PH evaluates: Is Asiana Airlines safe?
MANILA, Philippines - The Philippine aviation regulators decided to focus on airline safety before pursuing further commercial agreements with South Korea, the country's top source of tourists.
The Philippine aviation officials decided to put on hold the long-delayed air talks with South Korea after an aircraft of Asiana Airlines crashed at the San Francisco International Airport on July 6.
Fresh from the success of being taken out of the European Union aviation safety blacklist, the head of the Civil Aviation Authority of the Philippines (CAAP) said they decided not to immediately restart bilateral air negotiations with Korea.
"We are evaluating ourselves whether Asiana is a safe airline. We have standards, too," CAAP director general William Hotchkiss told reporters on Wednesday, July 10.
He said the CAAP is currently on a wait-and-see mode as they await the official investigation results of the National Transportation Safety Board (NTSB) of the United States regarding the San Francisco crash that killed two and injured over 180 passengers.
Overseeing the implementation by local airlines of the global safety standards was a key reasons why the Philippines has been added to the EU's blacklist, which put the Philippines in the same category as Swaziland, Botswana, and other smaller countries.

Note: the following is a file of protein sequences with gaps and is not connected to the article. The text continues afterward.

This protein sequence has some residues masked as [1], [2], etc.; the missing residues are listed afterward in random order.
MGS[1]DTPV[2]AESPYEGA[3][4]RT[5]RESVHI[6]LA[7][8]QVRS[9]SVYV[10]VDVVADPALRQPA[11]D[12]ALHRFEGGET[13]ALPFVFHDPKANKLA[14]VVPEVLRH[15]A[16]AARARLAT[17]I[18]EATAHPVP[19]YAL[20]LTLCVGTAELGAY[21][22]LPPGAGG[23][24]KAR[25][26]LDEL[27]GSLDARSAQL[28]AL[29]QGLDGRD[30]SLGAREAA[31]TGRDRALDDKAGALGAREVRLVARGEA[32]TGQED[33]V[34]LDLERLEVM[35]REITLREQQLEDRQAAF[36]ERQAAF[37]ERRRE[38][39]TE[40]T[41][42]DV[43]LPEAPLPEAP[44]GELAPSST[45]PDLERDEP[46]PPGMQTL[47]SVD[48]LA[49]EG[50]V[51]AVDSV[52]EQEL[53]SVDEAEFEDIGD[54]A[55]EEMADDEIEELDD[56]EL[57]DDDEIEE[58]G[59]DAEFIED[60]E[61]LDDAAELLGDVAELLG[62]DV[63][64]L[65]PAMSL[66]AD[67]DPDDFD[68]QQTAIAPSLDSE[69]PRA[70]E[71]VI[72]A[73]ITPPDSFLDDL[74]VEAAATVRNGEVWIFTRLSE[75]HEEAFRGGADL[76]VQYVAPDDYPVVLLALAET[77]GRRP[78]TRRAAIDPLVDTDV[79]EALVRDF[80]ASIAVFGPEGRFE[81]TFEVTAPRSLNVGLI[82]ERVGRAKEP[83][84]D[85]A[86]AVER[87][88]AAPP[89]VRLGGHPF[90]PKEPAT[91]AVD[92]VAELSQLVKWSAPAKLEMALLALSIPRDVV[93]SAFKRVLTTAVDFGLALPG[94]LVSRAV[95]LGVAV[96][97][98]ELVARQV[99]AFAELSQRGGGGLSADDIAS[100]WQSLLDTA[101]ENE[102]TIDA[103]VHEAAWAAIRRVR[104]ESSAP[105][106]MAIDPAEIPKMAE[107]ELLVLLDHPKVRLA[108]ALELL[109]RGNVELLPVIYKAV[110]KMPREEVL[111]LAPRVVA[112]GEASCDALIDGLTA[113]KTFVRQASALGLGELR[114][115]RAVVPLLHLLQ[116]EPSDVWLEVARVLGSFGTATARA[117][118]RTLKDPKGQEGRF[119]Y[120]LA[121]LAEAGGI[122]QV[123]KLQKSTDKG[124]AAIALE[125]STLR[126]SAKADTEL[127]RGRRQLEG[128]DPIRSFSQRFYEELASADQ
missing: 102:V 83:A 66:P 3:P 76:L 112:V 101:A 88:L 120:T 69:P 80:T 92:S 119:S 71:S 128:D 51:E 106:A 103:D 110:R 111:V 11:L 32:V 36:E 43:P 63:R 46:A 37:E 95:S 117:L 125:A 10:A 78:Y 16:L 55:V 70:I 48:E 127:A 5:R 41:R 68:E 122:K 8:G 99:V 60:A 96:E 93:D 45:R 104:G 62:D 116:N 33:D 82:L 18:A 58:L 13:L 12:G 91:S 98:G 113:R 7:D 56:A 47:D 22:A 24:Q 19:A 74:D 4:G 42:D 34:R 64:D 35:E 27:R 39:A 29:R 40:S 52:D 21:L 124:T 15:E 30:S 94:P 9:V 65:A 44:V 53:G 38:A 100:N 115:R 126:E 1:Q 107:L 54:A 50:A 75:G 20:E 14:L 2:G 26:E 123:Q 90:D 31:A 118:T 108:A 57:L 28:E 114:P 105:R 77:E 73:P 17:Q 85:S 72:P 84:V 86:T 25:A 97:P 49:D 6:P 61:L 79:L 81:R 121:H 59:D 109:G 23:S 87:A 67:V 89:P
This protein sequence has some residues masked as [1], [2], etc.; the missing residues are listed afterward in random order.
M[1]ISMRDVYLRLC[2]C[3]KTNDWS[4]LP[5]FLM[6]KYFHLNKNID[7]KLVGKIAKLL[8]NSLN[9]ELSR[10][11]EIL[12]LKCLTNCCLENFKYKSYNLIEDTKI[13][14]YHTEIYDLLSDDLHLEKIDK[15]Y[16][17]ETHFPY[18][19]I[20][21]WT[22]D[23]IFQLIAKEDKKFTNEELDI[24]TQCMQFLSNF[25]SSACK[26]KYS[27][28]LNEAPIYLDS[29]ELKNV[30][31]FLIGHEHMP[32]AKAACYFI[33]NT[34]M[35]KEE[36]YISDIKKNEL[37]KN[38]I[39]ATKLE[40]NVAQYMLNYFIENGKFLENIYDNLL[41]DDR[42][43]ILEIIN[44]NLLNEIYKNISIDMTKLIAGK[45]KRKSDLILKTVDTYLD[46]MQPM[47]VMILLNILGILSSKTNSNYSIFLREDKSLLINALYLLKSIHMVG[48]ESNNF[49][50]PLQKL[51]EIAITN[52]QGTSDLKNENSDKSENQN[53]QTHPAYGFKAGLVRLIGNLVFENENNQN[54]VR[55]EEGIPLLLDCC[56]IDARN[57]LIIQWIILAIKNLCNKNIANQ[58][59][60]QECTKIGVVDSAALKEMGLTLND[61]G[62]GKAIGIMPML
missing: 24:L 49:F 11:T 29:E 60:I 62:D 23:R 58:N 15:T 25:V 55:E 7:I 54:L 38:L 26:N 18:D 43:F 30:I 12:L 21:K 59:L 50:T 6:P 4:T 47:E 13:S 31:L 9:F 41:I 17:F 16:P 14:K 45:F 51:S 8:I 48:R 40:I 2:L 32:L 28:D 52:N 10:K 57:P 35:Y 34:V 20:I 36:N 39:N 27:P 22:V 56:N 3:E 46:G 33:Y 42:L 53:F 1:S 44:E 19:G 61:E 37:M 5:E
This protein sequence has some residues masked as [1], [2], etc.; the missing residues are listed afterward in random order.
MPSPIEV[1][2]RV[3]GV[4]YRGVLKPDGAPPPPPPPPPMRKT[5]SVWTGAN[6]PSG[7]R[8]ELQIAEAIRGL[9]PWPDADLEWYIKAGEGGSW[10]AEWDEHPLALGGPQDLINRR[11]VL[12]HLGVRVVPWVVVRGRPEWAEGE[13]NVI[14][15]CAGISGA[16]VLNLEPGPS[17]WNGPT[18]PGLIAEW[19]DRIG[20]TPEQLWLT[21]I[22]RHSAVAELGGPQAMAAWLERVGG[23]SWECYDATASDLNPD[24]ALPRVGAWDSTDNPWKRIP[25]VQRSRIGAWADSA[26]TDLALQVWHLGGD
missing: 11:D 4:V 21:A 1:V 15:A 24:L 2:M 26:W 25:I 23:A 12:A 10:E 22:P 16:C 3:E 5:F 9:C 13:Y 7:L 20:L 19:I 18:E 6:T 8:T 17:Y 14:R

The EU ended its 3-year ban on Philippine carriers that want to fly into the air space of the 28-member bloc following the March announcement of the International Civil Aviation Organizations (ICAO) that the Philippines has met the global safety aviation standards that the UN body has set.
The lifting of the ban by the EU was one of the conditions Korea has set before restarting talks to increase flights between various airports in Korea and its neighbor, the Philippines.
AirPhil Express (now PAL Express) earlier expressed interest in mounting flights between Manila and Incheon, but the government of South Korea denied its application. Korea cited the EU ban, as well as the Category 2 rating by the US Federal Aviation Administration and the safety concerns raised by ICAO.
"We were talking about how to restart our the air talks," Hotchkiss said, referring to a recent chat with his Korean counterpart. "He was very optimistic about it."
The San Francisco crash changed the Philippine's position. "We are putting on hold the talks in the meantime," he said.
The South Korea-based carrier flies to the Philippines through hubs in Manila, Clark and Cebu, helping bring in over one million, or about one-fourth, of the over 4.27 million tourists that visited the Philippines in 2012.
Increasing bilateral air rights is one of the moves the Philippine government is pursuing to meet its goal of 6 million tourist arrivals by 2016. - Rappler.com